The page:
CHICAGO (3/8/16)--Baby boomers may dial back on working as they age, but maintaining steady, responsible credit use can better secure their financial future, according to a recent survey by TransUnion.
Baby boomers, or U.S. consumers ages 51 to 70, have a mixed understanding of the importance of a credit score--nearly half said they believed of their credit score matters less after they turn 70.
“Baby boomers need to prepare their credit score for retirement so they have the tools to fund financial obligations later in life,” said Ken Chaplin, senior vice president for TransUnion. “As Americans age, good credit can not only help them finance medical expenses and long-term care, but also help them support children, grandchildren and other family members as they take on middle-life expenses, like buying a house or paying for school.”
While 70% agree that a solid credit score is required to refinance a mortgage, only 61% were aware of the importance of a healthy credit score when co-signing loans for a child or grandchild. Roughly a third said they believed a strong credit score might be necessary to enter a nursing home or long-term care facility.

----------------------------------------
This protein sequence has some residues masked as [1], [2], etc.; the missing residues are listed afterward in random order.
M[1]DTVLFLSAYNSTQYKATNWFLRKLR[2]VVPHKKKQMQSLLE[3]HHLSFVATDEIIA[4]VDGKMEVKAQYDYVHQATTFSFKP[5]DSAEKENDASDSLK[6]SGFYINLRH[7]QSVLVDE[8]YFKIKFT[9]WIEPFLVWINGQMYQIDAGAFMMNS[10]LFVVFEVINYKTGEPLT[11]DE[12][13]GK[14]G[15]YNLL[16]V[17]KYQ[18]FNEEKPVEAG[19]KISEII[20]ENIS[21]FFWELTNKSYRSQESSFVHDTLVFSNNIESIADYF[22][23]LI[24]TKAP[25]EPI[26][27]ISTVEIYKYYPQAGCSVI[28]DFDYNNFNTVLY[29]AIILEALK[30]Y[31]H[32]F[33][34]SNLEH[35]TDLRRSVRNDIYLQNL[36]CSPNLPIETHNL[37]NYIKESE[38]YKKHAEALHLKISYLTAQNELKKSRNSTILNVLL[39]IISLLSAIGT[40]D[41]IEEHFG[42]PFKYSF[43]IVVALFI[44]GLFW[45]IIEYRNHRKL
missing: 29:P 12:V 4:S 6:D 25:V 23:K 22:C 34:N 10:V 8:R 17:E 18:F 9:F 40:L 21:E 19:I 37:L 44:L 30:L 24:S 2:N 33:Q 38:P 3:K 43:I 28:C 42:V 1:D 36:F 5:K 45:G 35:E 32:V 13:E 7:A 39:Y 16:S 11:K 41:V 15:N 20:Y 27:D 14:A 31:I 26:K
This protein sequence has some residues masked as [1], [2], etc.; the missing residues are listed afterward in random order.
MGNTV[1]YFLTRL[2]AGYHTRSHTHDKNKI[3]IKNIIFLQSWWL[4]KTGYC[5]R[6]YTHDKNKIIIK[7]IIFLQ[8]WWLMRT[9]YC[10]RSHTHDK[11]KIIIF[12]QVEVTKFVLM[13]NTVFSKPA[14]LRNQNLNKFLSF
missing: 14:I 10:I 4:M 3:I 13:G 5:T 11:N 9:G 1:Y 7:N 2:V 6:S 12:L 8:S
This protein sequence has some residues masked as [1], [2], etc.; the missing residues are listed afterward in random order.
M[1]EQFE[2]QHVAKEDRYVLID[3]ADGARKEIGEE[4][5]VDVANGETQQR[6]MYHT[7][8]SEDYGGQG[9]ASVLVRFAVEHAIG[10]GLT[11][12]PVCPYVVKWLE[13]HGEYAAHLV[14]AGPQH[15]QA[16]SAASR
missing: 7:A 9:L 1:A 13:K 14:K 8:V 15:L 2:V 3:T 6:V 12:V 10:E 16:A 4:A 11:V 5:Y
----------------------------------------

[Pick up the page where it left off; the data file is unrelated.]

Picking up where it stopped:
“Despite the misperception that credit loses importance later in life, the fact remains that your credit score is a vital financial tool at every age," Chaplin said.
Chaplin advised retirees keep “credit active” by making small purchases on their credit cards and paying the balance in full monthly. This also will prevent card accounts from being closed due to inactivity.
“Most retirees are past the point of making major purchases such as a new house or car,” he said. “But that doesn’t mean you should stop using your credit cards.”